By Anna McKenzie
How many times have you checked Facebook today? How about Instagram? Twitter? Or Snapchat? For almost two decades, social media has been a regular part of our lives. It impacts our culture and routines, from the way we socialize and interact with other people, to the way we consume news or pass the time.
Studies have been showing the negative impact social media has on our mental health. But did you know that social media has become an outlet for buying and selling drugs? And not just any drugs: deadly ones.
Social Media and Drug Use: An Alarming Relationship
To begin, it’s important to understand the growing problem the United States has on its hands with drug overdose deaths. According to The New York Times, the US topped out at over 100,000 deaths from drug overdoses in 2021 alone, yielding a figure that was more than vehicle crash and gun deaths combined.
This distressing trend has its roots in the advocacy of prescription opioid painkillers in recent decades, joined by their misuse as people became addicted. Over the years, as more people sought ways to obtain these opioid pills in unlawful ways to supplement their addictions, illegal markets seized the opportunity to take advantage of the demand. Then, the deadly synthetic opioid fentanyl entered the picture.
Fentanyl is 50 to 100 times more potent than morphine, according to the National Institute on Drug Abuse (NIDA). As the demand for prohibited drugs grew, fentanyl became widespread in counterfeit opioid pills offered by traffickers. Because of its potency, fentanyl has become the key culprit in the rise of overdose deaths, according to CNN Health.
With the growing demand for opioids combined with the challenges of the global COVID-19 pandemic in recent years, more people are finding creative ways to obtain these illegal drugs. According to the US Department of Justice, one source is buying drugs on social media. Users will utilize sites like Facebook, Google, or Craigslist to purchase pills from online dealers and have them discreetly shipped via USPS or FedEx. One user even described his purchase of drugs on social media as being as “easy as ordering a pizza.” The neighborhood drug dealers are no longer just found on street corners. They’re on your computer at home or the device in your pocket, widely accessible on common social media platforms.
Users will utilize sites like Facebook, Google, or Craigslist to purchase pills from online dealers and have them discreetly shipped via USPS or FedEx.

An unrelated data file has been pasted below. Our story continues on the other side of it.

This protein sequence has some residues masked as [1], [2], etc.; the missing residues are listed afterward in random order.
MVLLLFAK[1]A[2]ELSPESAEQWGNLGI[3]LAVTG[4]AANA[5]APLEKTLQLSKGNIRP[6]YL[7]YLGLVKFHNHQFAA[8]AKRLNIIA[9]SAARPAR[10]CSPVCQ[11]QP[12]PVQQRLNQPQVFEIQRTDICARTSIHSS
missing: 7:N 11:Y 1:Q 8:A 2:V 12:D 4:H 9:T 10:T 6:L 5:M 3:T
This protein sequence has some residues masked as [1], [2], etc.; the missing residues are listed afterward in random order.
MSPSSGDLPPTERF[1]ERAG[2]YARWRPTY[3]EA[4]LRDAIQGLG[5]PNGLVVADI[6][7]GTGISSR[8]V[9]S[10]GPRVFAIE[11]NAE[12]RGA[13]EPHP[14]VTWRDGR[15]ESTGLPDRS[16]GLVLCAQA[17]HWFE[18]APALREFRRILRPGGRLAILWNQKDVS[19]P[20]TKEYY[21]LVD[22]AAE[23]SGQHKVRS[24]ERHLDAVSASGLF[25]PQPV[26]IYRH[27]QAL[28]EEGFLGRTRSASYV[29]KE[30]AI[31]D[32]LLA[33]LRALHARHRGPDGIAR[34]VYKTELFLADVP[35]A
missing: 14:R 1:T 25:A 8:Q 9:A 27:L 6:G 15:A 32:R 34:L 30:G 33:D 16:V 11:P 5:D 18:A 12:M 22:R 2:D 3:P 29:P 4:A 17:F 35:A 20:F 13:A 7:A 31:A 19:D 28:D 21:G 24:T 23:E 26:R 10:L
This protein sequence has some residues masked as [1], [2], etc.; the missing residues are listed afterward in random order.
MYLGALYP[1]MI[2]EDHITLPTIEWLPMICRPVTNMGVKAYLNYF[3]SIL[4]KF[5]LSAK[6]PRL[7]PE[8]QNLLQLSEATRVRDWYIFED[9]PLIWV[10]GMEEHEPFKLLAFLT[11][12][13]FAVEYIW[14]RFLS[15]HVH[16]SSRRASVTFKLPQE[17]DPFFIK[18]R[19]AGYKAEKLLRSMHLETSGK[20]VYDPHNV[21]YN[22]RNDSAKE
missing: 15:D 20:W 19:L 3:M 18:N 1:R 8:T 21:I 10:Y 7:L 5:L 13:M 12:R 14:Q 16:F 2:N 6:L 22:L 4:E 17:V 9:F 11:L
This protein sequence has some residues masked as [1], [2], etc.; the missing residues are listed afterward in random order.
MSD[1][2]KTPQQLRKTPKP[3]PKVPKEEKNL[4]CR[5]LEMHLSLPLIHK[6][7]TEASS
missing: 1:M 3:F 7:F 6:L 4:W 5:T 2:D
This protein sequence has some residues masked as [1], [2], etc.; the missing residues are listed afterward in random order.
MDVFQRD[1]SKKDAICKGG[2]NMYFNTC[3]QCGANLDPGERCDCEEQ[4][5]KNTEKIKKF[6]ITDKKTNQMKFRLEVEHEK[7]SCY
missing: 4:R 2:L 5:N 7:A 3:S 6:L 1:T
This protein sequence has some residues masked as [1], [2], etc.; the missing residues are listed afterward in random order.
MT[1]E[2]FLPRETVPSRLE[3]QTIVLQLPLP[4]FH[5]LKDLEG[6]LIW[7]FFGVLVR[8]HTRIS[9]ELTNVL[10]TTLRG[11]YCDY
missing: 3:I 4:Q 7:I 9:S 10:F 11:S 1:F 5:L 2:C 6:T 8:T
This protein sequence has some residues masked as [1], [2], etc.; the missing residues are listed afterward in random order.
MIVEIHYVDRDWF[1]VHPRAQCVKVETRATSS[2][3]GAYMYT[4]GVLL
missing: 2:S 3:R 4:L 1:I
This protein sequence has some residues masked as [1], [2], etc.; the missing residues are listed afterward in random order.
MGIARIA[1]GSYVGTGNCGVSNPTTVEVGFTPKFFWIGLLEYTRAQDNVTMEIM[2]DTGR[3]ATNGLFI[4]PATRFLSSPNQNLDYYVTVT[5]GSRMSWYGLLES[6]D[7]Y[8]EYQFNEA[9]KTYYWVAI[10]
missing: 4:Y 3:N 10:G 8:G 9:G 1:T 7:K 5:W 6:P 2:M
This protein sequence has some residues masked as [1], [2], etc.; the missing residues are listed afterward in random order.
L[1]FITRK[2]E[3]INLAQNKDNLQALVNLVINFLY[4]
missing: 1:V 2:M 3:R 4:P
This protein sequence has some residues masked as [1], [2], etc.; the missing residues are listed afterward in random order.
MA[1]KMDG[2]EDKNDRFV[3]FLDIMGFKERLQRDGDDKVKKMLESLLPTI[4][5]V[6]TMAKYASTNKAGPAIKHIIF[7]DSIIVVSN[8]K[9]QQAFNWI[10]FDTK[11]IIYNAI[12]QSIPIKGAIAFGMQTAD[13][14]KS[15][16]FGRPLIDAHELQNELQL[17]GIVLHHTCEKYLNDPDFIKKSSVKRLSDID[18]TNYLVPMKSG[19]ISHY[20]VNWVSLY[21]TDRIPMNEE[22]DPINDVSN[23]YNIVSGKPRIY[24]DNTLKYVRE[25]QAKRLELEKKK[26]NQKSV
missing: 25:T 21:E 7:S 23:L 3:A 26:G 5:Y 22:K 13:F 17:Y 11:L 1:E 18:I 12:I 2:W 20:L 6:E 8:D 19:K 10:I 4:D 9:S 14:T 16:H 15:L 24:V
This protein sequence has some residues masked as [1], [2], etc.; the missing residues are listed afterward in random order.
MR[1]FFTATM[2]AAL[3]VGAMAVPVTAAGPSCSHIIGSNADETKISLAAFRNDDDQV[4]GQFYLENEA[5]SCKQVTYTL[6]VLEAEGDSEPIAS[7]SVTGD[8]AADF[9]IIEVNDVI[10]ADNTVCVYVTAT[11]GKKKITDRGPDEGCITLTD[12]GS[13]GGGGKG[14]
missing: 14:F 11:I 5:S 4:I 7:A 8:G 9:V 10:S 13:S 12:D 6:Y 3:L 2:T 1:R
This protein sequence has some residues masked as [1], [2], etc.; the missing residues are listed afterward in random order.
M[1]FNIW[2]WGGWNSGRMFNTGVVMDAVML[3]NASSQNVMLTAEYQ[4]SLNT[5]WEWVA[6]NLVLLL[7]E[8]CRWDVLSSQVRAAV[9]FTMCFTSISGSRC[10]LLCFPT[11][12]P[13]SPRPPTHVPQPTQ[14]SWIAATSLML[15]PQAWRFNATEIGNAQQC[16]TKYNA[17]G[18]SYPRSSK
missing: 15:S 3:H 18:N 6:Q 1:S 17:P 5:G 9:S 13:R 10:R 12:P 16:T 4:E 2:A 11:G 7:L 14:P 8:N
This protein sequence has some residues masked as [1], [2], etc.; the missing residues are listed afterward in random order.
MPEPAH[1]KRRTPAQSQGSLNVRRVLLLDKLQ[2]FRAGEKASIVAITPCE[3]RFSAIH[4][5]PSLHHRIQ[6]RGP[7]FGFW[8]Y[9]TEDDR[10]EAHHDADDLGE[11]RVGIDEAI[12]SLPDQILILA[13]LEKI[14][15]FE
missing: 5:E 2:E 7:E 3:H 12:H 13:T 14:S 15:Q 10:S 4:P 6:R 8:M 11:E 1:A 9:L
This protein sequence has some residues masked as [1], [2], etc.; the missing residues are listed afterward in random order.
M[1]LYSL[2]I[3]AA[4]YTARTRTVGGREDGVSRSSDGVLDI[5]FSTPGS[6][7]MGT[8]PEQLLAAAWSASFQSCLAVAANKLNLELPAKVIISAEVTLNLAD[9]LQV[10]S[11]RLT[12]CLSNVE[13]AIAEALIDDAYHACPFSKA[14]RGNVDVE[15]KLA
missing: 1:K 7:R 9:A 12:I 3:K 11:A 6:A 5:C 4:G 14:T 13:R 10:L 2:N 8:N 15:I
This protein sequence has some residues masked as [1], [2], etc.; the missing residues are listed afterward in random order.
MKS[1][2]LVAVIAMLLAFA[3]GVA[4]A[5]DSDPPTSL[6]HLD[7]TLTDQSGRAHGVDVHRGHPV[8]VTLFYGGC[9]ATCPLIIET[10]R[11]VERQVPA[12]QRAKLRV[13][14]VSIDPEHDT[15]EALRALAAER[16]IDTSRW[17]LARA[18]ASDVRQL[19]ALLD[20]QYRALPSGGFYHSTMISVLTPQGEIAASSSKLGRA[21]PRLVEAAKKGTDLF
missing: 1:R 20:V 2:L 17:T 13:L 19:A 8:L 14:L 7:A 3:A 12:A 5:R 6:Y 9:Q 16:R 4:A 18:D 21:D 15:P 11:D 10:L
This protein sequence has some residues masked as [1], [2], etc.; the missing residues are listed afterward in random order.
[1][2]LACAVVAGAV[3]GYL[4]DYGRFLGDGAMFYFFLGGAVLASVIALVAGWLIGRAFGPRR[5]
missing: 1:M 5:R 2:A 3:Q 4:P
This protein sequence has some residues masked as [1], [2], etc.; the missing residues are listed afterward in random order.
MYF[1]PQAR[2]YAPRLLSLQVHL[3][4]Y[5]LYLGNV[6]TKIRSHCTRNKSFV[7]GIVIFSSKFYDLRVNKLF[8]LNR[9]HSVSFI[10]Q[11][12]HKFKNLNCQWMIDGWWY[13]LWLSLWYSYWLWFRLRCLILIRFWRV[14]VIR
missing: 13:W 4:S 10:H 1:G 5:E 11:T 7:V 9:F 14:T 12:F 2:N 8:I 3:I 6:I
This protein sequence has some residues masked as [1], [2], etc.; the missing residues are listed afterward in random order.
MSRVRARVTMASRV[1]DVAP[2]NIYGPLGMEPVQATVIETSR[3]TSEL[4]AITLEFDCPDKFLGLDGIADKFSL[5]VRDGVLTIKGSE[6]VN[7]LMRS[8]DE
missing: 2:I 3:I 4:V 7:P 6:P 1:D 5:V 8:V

The Devastating Impact of Buying Drugs on Social Media
With social media and drug use becoming more intertwined, its impact is perhaps playing its greatest role on kids and young adults. Some have died as a result of purchasing drugs online, thinking they were purchasing a common prescription pill like Xanax but ending up with a dangerous counterfeit drug. Yet many social media platforms have been slow to respond in limiting the dangers.
With Snapchat’s prominently younger user base, the 100 billion-dollar social media company has come under greater scrutiny for the rise in drug overdose deaths because of fentanyl-laced opioids being sold by dealers on its platform. According to The Partnership for Safe Medicines, Snapchat is linked to overdose deaths among teens and young adults (some as young as 13) in at least 15 states. Even with these disturbing statistics, Snapchat has not been responsive to law enforcement requests regarding users suspected of drug dealing and has failed to keep drug dealers off its platform.
This lack of accountability creates fewer barriers for drug dealers to hide in the shadows, easily infiltrating what can often feel like a close-knit social media community to search for new customers.
This lack of accountability creates fewer barriers for drug dealers to hide in the shadows, easily infiltrating what can often feel like a close-knit social media community to search for new customers. Back in the day, it was much easier to protect your kids from drugs in your neighborhood; so, what can be done today to protect them from dealers operating in the wide-open world of social media?
How to Combat Social Media Drug Dealers
There have been growing numbers of protests around the nation regarding social media companies’ inaction toward preventing drug transactions on their platforms. Yet perhaps the most proactive ways that parents and guardians can protect their kids from social media drug dealers start in the home and in the community. Here are a few practical ideas:
- Talk to your kids about fake pills
It’s imperative that you share with your kids the risks of purchasing or taking pills from any source other than your local pharmacy. Educate your teens on the dangers of fentanyl and its prevalence in counterfeit pills.
- Educate yourself about social media platforms
A quick Google search will give you a variety of educational resources on common social media apps your kids use, like Snapchat, Instagram, and TikTok. Learn how to keep your kids safe when they’re using these platforms.
- Speak up in the community
Contact local law enforcement when you suspect drug-related activity is happening on social media. Attend public forums on the topic and talk to your kids’ school about how they’re educating their students on the dangers of drugs on social media.
Help for Young Adults Struggling with Drugs
Drug addiction isn’t limited to just certain demographics or socioeconomic statuses. It can affect anyone. If your teen or young adult is struggling with drug addiction, we at The Claudia Black Young Adult Center can help. Contact us today to learn about our research-backed treatment program and how we can assist your child in taking the steps toward a life free from drug addiction.